“For me, it’s a level of comfort that I have with South,” she said. “For us, it’s not a North-South issue at all. We’ve built those relationships, and those are important relationships.”
Superintendent C.J. Huff said he has heard from other parents who think that North isn’t a “quality school.” To try to ease concerns, district officials invited fifth-graders to tour North. Parents from North have encouraged those from other middle schools to tour the building, and meet the principals and teachers.
Administrators have said the three middle schools are academically comparable, and that curriculum, materials and core programs are the same among them.
“We have three fantastic middle schools,” Huff told parents during Tuesday’s meeting.
Student proficiency on standardized tests at South ranged from 51.1 to 55.5 percent between 2009 and 2011 in communication arts and from 46.8 to 51.9 percent in math, according to the state Department of Elementary and Secondary Education. During those three years, student proficiency ranged from 45.6 to 52.1 percent in communication arts and from 50.4 to 51.8 percent in math at North. East posted proficiency rates of 47.8 to 52.7 percent in communication arts and 49.8 to 52.6 percent in math during those years.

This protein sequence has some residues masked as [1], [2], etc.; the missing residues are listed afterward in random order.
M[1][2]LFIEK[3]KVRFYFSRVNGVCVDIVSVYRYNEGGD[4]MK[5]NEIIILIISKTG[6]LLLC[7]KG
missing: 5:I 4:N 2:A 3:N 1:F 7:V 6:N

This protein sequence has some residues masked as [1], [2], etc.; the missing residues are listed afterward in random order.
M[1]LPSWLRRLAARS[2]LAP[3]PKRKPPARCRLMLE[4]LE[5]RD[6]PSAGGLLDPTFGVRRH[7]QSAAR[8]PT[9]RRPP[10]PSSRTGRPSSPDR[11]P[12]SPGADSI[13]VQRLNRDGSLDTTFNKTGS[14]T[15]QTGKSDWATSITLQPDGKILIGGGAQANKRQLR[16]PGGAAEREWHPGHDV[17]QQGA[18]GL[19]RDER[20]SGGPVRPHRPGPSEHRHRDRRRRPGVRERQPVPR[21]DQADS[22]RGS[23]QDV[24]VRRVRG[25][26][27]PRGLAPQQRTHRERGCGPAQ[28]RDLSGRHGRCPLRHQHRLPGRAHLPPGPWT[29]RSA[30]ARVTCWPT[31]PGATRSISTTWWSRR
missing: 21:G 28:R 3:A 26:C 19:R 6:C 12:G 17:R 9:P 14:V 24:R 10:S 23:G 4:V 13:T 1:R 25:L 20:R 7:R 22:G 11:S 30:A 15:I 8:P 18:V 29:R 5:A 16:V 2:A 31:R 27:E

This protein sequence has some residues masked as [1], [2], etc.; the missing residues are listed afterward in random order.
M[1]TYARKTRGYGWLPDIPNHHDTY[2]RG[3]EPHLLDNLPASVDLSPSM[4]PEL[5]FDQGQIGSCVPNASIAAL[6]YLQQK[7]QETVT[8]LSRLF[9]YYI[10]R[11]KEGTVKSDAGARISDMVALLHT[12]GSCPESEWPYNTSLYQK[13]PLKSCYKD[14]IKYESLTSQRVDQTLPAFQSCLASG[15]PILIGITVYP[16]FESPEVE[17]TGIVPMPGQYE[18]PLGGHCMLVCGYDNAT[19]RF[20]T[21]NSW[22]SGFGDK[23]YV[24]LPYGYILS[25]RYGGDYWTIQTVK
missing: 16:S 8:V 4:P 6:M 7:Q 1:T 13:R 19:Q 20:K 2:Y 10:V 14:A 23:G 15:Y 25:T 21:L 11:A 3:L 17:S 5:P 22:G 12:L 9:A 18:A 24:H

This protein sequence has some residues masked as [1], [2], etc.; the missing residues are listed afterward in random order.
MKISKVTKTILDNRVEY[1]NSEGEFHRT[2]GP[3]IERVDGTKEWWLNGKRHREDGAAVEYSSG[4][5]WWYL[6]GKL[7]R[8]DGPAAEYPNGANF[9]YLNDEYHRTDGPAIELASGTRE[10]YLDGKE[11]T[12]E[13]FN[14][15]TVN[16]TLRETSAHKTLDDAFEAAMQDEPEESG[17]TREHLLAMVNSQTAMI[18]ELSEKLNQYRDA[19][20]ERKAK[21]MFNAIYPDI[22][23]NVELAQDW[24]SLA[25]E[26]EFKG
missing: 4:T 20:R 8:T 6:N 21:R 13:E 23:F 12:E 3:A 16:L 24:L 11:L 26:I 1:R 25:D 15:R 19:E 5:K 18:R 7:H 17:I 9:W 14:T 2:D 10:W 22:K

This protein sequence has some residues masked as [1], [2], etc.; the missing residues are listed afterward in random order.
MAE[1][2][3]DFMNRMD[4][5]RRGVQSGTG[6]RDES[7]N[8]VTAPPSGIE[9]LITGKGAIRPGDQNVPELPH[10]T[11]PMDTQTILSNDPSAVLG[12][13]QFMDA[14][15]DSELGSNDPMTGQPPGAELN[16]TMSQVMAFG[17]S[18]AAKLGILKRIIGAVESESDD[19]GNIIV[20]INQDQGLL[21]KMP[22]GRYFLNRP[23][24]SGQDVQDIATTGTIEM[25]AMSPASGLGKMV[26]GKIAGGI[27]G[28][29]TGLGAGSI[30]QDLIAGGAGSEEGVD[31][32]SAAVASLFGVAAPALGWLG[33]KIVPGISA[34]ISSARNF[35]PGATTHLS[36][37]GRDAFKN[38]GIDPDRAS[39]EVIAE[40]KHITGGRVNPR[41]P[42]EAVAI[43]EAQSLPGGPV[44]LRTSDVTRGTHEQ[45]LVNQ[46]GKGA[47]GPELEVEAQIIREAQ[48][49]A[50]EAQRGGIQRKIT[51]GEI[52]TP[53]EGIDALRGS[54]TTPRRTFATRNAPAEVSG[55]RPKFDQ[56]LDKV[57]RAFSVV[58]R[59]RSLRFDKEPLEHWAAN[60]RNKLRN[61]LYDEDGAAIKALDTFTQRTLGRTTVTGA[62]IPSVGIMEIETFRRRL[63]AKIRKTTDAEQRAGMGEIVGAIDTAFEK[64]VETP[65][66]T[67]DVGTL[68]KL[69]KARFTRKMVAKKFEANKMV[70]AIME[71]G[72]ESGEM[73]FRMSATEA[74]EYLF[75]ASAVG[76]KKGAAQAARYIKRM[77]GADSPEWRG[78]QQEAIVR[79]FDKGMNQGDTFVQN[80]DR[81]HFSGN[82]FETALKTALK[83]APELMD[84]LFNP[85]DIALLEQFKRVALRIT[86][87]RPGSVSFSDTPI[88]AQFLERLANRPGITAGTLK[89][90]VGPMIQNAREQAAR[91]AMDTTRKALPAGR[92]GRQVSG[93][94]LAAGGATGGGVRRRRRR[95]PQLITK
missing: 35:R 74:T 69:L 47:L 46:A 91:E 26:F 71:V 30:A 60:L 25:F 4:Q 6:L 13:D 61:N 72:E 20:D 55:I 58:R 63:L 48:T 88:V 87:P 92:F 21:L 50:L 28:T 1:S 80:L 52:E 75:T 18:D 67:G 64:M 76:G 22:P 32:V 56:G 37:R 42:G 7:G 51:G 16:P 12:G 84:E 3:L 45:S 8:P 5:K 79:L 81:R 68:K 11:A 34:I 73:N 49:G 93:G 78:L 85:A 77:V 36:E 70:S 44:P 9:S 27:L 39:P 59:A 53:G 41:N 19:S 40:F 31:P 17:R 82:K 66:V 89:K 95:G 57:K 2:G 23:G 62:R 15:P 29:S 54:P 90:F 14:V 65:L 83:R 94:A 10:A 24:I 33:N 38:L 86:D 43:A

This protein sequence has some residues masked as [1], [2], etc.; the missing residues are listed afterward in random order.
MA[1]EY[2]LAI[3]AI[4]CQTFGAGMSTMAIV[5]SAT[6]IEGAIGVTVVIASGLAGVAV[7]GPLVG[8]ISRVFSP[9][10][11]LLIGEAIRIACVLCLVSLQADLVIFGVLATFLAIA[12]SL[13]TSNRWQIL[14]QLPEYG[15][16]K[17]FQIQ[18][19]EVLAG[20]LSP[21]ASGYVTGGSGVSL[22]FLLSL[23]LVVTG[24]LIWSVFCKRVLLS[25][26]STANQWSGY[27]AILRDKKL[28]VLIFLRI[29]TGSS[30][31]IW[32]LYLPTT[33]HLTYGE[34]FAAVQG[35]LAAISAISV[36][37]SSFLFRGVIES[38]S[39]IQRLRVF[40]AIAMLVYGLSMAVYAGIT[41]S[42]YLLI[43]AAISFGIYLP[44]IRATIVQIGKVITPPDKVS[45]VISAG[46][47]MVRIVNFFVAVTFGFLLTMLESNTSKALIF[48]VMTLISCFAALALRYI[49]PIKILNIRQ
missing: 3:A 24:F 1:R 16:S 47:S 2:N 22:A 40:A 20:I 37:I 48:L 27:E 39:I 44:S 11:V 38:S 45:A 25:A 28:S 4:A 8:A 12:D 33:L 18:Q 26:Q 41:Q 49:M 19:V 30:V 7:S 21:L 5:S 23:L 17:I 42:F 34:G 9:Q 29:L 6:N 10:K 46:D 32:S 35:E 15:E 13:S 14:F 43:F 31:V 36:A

The percentage of students who are eligible for free and reduced-price lunches is less equitable among the schools, although it is increasing at all three. That rate rose from 43.9 percent in 2010 to 51.4 percent last year at South; from 63.1 to 67.8 percent during those years at North; and from 62.2 to 62.7 percent at East, according to the state department.
Some parents said the proposal was being considered too hastily by administrators.
Angie Besendorfer, assistant superintendent, said the plan should be approved as soon as possible so administrators can prepare for staffing changes. She said recruiting teachers for next school year is already in full swing among most districts.
“We had planned for meeting next week to begin that discussion to try to see where our staffing (needs) are,” she said. “The cream-of-the-crop teachers are being hired today.”
Huff said he wants the plan in place by August so students can move into the new elementary and middle schools when they are complete in December. Under the proposal, all Duenweg and Duquesne students would attend the elementary school at the East campus, as would 84 students from the McKinley zone. Those students, plus those from McKinley, Eastmorland and Royal Heights, would attend East Middle School.
If the plan is delayed, East and the adjacent elementary school would be partially full next year, Huff said. South Middle School, meanwhile, would be crowded with students from Cecil Floyd and Stapleton, the two largest elementary schools, as well as the new Irving and Emerson elementary school, he said.
THE REDISTRICTING PLAN proposed for the Joplin School District was publicly introduced Feb. 5, the same day that parents in the affected schools were notified by letter.